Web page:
The Indian criminal justice system is frequently a conspiracy in which the whole system is complicit. In a system in a state of extreme disrepair impunity (and manipulation) acquires a whole new dimension. The system itself becomes a regime of (invisible) manipulation.

The Indian criminal justice system is frequently a conspiracy in which the whole system is complicit. In a system in a state of extreme disrepair impunity (and manipulation) acquires a whole new dimension. The system itself becomes a regime of (invisible) manipulation because the state of the system makes it virtually impossible to prove the culpability of the actors involved. Besides, probably because of the continual need to deny the actual extent of the collapse, the denizens of such a system become adept at imparting a patina of functionality to the system; thereby rendering the crime (of torture) and its perpetrators, even more invisible.

In such a regime the magistrate before whom an undertrial prisoner is produced can easily get away with failing (or, even refusing) to listen to his complaints of torture. It is not uncommon for magistrates to ignore even flagrant marks of torture while remanding prisoners to judicial custody or, even, further police custody. Besides, as the lowest rung of the justice system, magistrates lead a cheek by jowl existence with the police. Sheer survival requires them to maintain a “balance” in their functioning, and turn a blind eye to such practices. On top of this, an overwhelmingly large percentage of magistrates profess the belief that in India policing is impossible without torture. The fact that 95% or more of the accused that come before them belong to a different (lower) class or caste or are part of a religious ‘other’ helps in rationalising such conduct. 

In such a regime doctors frequently overlook or under report injuries and other signs of torture upon prisoners brought before them for the mandatory medical check-up, immediately after arrest or before and after a spell of police custody. Almost as a corollary, doctors are also amenable to providing off the record treatment to prisoners needing patching up, whenever requested by the police. Thus, the law making such medical examinations mandatory has barely impacted on the incidence of torture in the country, if at all. Nor has it helped in increasing the rate of conviction of police officials accused of custodial violence.

The annals of the justice system of such a regime are full of accounts of prosecutions of police personnel (on charges of torture or custodial death) that resulted in acquittal of most if not all the accused police personnel. In many cases no one is convicted – not police, not doctors, not magistrates – even though a person died while in police custody.  In fact, it is unheard of to prosecute doctors or magistrates, even though they are frequently culpable, at least by the strict liability principles and definitions that are applicable in such cases.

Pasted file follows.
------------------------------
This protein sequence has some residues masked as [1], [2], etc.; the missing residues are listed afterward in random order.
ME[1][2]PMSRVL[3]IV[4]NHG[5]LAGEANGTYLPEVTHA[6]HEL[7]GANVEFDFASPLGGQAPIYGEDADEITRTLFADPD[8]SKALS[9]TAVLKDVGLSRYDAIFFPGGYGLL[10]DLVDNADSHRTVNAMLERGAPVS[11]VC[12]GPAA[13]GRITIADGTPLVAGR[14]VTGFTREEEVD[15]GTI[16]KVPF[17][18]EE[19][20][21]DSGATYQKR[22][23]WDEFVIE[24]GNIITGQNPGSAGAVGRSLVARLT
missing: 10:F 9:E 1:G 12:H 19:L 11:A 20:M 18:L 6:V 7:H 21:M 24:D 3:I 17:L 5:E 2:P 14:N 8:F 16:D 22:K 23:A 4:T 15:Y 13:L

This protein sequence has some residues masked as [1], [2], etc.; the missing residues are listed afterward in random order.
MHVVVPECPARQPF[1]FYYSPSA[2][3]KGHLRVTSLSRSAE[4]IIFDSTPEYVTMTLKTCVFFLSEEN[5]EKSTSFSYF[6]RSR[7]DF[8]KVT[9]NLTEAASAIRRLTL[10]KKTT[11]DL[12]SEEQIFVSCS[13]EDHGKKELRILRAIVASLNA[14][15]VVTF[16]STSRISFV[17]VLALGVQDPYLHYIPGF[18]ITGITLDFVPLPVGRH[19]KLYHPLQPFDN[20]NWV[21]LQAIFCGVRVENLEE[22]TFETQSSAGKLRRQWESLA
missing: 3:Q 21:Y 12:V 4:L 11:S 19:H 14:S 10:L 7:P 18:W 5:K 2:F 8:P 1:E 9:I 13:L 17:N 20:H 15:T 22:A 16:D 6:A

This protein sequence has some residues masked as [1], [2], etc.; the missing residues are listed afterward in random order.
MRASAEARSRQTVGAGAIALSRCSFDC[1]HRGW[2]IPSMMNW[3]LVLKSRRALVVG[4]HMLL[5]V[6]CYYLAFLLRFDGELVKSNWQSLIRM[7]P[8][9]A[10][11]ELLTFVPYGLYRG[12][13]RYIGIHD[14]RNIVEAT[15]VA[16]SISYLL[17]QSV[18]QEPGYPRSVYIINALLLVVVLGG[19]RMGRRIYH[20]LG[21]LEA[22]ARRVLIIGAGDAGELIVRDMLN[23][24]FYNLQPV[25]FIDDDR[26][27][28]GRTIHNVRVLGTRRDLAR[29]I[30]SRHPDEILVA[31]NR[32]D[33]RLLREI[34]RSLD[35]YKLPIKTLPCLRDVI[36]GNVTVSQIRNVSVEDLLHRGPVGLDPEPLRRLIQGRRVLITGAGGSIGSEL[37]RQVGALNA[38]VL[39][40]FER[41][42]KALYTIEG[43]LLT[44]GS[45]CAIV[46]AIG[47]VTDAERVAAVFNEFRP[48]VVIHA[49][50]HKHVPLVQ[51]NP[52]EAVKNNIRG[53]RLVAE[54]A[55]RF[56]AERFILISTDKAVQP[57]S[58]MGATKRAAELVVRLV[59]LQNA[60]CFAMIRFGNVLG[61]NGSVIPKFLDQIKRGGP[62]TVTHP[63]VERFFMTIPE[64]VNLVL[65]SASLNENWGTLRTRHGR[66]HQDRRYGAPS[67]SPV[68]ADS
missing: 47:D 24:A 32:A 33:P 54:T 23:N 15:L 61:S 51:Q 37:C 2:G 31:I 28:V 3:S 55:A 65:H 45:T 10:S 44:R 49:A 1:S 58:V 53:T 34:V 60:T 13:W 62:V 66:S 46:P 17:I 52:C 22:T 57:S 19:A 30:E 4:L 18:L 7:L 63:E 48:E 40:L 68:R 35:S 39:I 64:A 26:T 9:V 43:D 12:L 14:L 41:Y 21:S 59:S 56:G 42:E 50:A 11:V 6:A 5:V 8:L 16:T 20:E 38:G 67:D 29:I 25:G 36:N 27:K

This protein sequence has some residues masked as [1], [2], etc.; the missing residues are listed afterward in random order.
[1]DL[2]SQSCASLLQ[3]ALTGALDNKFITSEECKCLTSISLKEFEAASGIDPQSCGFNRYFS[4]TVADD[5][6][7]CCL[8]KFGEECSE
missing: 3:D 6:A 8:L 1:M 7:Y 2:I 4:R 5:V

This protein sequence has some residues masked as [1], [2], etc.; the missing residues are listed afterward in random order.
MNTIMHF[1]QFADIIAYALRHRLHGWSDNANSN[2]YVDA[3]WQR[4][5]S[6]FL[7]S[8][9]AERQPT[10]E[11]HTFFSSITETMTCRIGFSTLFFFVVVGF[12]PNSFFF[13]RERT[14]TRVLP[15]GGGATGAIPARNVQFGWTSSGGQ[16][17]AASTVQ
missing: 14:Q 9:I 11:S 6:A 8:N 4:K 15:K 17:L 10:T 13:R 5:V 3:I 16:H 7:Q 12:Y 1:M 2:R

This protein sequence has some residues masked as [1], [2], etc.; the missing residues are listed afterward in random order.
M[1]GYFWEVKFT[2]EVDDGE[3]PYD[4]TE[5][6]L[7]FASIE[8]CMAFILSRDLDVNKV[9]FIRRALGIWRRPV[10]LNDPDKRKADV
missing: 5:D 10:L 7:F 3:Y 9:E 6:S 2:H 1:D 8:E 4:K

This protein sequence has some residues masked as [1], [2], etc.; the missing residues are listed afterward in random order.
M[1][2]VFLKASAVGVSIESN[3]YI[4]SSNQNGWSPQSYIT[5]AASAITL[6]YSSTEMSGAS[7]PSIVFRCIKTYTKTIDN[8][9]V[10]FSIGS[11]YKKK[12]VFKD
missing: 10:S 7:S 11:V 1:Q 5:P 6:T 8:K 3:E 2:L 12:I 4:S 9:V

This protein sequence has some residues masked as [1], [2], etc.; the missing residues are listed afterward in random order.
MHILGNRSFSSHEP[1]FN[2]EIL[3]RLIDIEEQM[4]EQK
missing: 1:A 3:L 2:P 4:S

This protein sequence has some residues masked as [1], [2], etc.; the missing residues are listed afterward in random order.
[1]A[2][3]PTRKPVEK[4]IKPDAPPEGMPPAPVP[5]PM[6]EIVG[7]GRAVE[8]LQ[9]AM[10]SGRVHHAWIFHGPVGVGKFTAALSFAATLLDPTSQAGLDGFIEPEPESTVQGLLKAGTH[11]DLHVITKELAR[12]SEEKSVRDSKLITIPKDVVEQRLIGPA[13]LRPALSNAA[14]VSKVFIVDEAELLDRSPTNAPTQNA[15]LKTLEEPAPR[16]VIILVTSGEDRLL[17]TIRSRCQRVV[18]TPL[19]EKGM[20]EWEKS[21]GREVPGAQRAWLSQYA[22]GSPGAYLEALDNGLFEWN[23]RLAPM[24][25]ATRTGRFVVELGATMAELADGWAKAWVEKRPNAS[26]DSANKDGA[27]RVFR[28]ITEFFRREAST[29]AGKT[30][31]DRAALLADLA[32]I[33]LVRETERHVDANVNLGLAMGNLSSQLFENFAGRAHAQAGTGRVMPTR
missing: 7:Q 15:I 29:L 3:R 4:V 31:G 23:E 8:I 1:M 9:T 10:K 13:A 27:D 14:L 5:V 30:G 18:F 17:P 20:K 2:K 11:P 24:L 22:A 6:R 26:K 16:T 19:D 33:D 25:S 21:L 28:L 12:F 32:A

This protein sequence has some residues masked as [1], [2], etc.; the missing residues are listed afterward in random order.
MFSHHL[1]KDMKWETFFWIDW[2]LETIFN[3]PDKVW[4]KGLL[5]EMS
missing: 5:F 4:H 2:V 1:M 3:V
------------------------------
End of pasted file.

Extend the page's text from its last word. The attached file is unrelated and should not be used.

Yet, the cases go on for years.  As if in recognition of its inability (leavened at least in some measure by its unwillingness) our higher judiciary has evolved an instrument of redress that virtually obviates the need to punish, namely compensation. Once again, it is not uncommon for the high court or, even, the Supreme Court, to dispose of a case with directions to the state to pay compensation to the survivor victims (or victims) of the crime, while the criminal prosecution of the accused police personnel is still in process.

This makes the courts look good: compassionate, caring. Besides the victims/victim survivors are almost invariably people who desperately need the money. Yet, I have not come across a case where the court revisited a case to ascertain the outcome of the criminal prosecution. Since it is only the rare, pig headed, victim/survivor who will likely have the steely determination necessary for seeing the criminal prosecution through, in most cases the order granting compensation is the end of the matter.   

Despite torture being endemic we have virtually no jurisprudence on the subject. Nor do we have reliable statistics, the national crime records bureau and the NHRC/SHRCs notwithstanding. No one follows up criminal prosecutions in cases of custodial torture and death. Inevitably then, we have an endless series of cases of torture and custodial death. It is unlikely that a law on torture will be able to cover cases such as I have described. It is more likely that the agencies involved will come up with new ways of circumventing the new law.

The writer is a senior advocate in the Supreme Court.



Related Articles